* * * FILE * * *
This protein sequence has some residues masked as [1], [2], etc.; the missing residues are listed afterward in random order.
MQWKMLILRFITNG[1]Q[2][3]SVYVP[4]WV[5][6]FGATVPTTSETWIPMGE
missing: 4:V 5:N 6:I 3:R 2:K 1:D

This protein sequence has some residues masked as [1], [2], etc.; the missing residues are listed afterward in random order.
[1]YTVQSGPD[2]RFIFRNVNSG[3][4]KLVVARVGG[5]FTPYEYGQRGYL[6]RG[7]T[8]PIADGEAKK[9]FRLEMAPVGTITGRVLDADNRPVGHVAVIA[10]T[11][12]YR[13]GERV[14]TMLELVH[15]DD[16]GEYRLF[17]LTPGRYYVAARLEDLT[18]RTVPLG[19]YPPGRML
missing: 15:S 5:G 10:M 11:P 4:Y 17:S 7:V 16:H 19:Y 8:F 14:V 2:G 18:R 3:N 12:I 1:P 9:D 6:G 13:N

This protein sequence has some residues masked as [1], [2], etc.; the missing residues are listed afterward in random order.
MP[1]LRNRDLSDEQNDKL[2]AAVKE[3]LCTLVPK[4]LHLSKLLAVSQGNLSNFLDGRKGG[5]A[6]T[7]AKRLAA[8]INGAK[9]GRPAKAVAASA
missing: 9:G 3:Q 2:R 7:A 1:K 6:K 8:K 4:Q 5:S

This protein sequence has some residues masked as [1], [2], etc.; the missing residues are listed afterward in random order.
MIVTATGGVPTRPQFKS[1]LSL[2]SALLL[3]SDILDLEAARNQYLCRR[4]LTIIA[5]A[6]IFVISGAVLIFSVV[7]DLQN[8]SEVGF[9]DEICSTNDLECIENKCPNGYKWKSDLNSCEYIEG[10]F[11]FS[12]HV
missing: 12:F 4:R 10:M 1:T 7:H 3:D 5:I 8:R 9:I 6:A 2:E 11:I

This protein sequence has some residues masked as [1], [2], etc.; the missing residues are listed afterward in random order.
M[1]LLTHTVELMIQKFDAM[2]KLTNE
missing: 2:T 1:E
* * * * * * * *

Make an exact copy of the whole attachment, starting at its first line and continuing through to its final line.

This protein sequence has some residues masked as [1], [2], etc.; the missing residues are listed afterward in random order.
MQWKMLILRFITNG[1]Q[2][3]SVYVP[4]WV[5][6]FGATVPTTSETWIPMGE
missing: 4:V 5:N 6:I 3:R 2:K 1:D

This protein sequence has some residues masked as [1], [2], etc.; the missing residues are listed afterward in random order.
[1]YTVQSGPD[2]RFIFRNVNSG[3][4]KLVVARVGG[5]FTPYEYGQRGYL[6]RG[7]T[8]PIADGEAKK[9]FRLEMAPVGTITGRVLDADNRPVGHVAVIA[10]T[11][12]YR[13]GERV[14]TMLELVH[15]DD[16]GEYRLF[17]LTPGRYYVAARLEDLT[18]RTVPLG[19]YPPGRML
missing: 15:S 5:G 10:M 11:P 4:Y 17:S 7:V 16:H 19:Y 8:F 14:V 2:G 18:R 3:N 12:I 1:P 9:D 6:G 13:N

This protein sequence has some residues masked as [1], [2], etc.; the missing residues are listed afterward in random order.
MP[1]LRNRDLSDEQNDKL[2]AAVKE[3]LCTLVPK[4]LHLSKLLAVSQGNLSNFLDGRKGG[5]A[6]T[7]AKRLAA[8]INGAK[9]GRPAKAVAASA
missing: 9:G 3:Q 2:R 7:A 1:K 6:K 8:K 4:Q 5:S

This protein sequence has some residues masked as [1], [2], etc.; the missing residues are listed afterward in random order.
MIVTATGGVPTRPQFKS[1]LSL[2]SALLL[3]SDILDLEAARNQYLCRR[4]LTIIA[5]A[6]IFVISGAVLIFSVV[7]DLQN[8]SEVGF[9]DEICSTNDLECIENKCPNGYKWKSDLNSCEYIEG[10]F[11]FS[12]HV
missing: 12:F 4:R 10:M 1:T 7:H 3:D 5:I 8:R 9:I 6:A 2:E 11:I

This protein sequence has some residues masked as [1], [2], etc.; the missing residues are listed afterward in random order.
M[1]LLTHTVELMIQKFDAM[2]KLTNE
missing: 2:T 1:E